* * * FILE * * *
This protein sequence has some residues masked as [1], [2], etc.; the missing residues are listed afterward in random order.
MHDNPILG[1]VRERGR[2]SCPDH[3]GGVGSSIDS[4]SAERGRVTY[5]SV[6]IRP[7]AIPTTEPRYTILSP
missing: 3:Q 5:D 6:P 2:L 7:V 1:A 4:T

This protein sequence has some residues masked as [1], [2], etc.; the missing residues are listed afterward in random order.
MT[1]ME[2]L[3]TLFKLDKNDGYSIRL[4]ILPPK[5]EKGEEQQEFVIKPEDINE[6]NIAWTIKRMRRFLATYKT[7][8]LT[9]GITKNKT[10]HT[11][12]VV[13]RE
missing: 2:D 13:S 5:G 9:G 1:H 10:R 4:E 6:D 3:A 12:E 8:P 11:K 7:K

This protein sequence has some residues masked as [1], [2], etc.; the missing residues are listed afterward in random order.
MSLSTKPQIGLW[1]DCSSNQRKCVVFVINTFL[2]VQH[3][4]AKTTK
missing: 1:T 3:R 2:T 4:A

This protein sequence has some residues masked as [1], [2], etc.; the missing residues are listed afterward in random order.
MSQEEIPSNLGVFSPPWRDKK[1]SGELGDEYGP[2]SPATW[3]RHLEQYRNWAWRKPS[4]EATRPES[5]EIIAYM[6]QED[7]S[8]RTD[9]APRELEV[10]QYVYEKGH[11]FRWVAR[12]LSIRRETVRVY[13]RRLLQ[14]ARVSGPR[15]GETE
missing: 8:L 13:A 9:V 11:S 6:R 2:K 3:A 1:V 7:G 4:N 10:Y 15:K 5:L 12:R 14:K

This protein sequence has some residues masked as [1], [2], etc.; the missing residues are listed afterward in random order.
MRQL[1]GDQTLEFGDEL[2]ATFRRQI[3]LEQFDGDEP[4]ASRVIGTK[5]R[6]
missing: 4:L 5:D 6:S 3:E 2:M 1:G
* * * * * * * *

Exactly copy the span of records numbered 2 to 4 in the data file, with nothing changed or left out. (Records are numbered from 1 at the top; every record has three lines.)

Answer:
This protein sequence has some residues masked as [1], [2], etc.; the missing residues are listed afterward in random order.
MT[1]ME[2]L[3]TLFKLDKNDGYSIRL[4]ILPPK[5]EKGEEQQEFVIKPEDINE[6]NIAWTIKRMRRFLATYKT[7][8]LT[9]GITKNKT[10]HT[11][12]VV[13]RE
missing: 2:D 13:S 5:G 9:G 1:H 10:R 4:E 6:D 3:A 12:E 8:P 11:K 7:K

This protein sequence has some residues masked as [1], [2], etc.; the missing residues are listed afterward in random order.
MSLSTKPQIGLW[1]DCSSNQRKCVVFVINTFL[2]VQH[3][4]AKTTK
missing: 1:T 3:R 2:T 4:A

This protein sequence has some residues masked as [1], [2], etc.; the missing residues are listed afterward in random order.
MSQEEIPSNLGVFSPPWRDKK[1]SGELGDEYGP[2]SPATW[3]RHLEQYRNWAWRKPS[4]EATRPES[5]EIIAYM[6]QED[7]S[8]RTD[9]APRELEV[10]QYVYEKGH[11]FRWVAR[12]LSIRRETVRVY[13]RRLLQ[14]ARVSGPR[15]GETE
missing: 8:L 13:A 9:V 11:S 6:R 2:K 3:A 1:V 7:G 4:N 10:Y 15:K 5:L 12:R 14:K